When it comes to fluoride in his community’s water, the mayor of Lambton Shores, Ont., Gord Minielly, has one thing to say: “Better out than in.” But he’s not the only one calling the shots. On the other side of the debate is Mike Bradley, mayor of nearby Sarnia, who is pro-fluoridation. The two communities share a water supply—which is fluoridated. And that’s where things get messy. “It’s been an issue every year since it was put in in the ’60s,” Bradley says.
Fluoride debates are old hat here. Sarnia was involved in Canada’s ﬁrst-ever water ﬂuoridation experiment. In 1945, the city paired with Brantford, Ont., to study the effects of adding ﬂuoride to drinking water. Sarnia was the non-ﬂuoridated control city for 11 years. When Brantford’s tooth decay rates dropped, Sarnia began ﬂuoridating too. Today, Bradley says it’s time to “put it to the public”—to settle the issue with a referendum on water ﬂuoridation, which would coincide with municipal elections in 2010. He’s not the only civic leader making that call.
More than 50 years after fluoride found its way into Canadian taps, the controversy has been resurrected. Battle lines are hardening as anti-fluoridation groups swell in size and municipal elections loom. What’s more, in some cities fluoridation equipment is on its last legs. As it breaks down, investment demands test local commitment to fluoride. In Gander, Nﬂd., the issue of funds for machinery inspired a paralyzing local confrontation that led to a two-year halt on ﬂuoridation.
Quebec City voted last year to shut off its ﬂuoride taps, while Dorval, Que., reintroduced ﬂuoridated water after a ﬁve-year hiatus. Edmonton opted in July to lower ﬂuoride levels; months earlier, Calgary rejected a motion to do away with the additive. In British Columbia, anti-ﬂuoride activists in Prince George are ramping up their attacks, following the lead of Vancouver, which eschews ﬂuoridation. And in Ontario, Waterloo has set the stage for a plebiscite in 2010 that threatens to make ﬂuoride a high-priority election issue.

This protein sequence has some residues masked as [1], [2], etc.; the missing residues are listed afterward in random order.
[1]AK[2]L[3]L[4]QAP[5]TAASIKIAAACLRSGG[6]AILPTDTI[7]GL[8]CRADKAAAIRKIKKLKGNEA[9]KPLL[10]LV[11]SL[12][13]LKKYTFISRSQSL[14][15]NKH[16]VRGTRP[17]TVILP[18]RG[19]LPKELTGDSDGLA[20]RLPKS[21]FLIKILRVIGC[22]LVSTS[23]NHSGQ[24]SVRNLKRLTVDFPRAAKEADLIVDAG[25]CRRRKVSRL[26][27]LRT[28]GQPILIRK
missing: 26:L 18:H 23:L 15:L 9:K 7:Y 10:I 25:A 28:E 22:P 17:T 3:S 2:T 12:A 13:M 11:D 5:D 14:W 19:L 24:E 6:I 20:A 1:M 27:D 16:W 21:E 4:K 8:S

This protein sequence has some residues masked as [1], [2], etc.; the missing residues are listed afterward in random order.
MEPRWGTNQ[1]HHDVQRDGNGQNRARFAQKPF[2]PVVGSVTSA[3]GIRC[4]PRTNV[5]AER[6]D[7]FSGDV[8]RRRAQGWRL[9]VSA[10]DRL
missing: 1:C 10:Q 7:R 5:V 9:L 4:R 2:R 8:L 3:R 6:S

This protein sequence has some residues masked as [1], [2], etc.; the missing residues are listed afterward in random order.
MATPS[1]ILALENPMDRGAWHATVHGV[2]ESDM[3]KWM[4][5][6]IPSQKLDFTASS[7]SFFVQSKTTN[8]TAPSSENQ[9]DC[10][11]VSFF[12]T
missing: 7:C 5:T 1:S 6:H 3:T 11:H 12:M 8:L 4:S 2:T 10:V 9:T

The issue was ignited last year, when Health Canada published a report from an expert panel that advised the federal agency to lower recommended ﬂuoride levels—again. Falling targets have been a national trend. In the last 40 years, Health Canada’s optimum ﬂuoride level has been almost halved. That’s partly because we are exposed to more ﬂuoride now—in what we eat and drink, for example—than when water ﬂuoridation was ﬁrst conceived.
Still, ﬂuoridation is backed by a veritable force of health authorities, including the Public Health Agency of Canada, the Canadian Medical Association, the Canadian Dental Association and the World Health Organization. In the U.S., the Centers for Disease Control and Prevention laud ﬂuoridation as “one of the 10 great public health achievements of the 20th century.” But no matter how fervently the chief dental ofﬁcer of Canada, Dr. Peter Cooney, espouses the beneﬁts of ﬂuoridation, it’s up to each community to decide for itself whether or not to add ﬂuoride to the local water supply. Even today, less than half of Canadians—about 45 per cent—drink ﬂuoridated water.
One by one, communities of every size are re-weighing their options. Sometimes a shortage of ﬂuoride itself can even tip the scales. A few years ago, the question of ﬂuoridation was raised in Ottawa when shortages meant the city had to go ﬂuoride-free for months. Certainly, how each place ﬁnally decides varies widely and is determined by a number of factors—from the cost of new ﬂuoridation machines to political will to the strength of anti-ﬂuoridation lobbies to which medical information sounds most convincing. In other words, all too often, decisions that have an impact on the health of millions of Canadians are up for grabs.
As the medical and political realities of water ﬂuoridation collide, it’s clear the issue is as much a quagmire today as ever. In the 1960s, anti-ﬂuoride advocacy was often relegated to the domain of grassroots extremists. But today, even the head of preventative dentistry at the University of Toronto, Dr. Hardy Limeback, has done an about-face on ﬂuoridation. Until 10 years ago, he supported it. But “new evidence,” he told Maclean’s in a recent email, has “convinced [him] even more that a precautionary approach would be wise when considering launching new ﬂuoridation programs.” Limeback has called for a moratorium on fluoridation “until there is better data on its benefits and safety.” The question now isn’t just how much ﬂuoride is too much, but do we need it at all?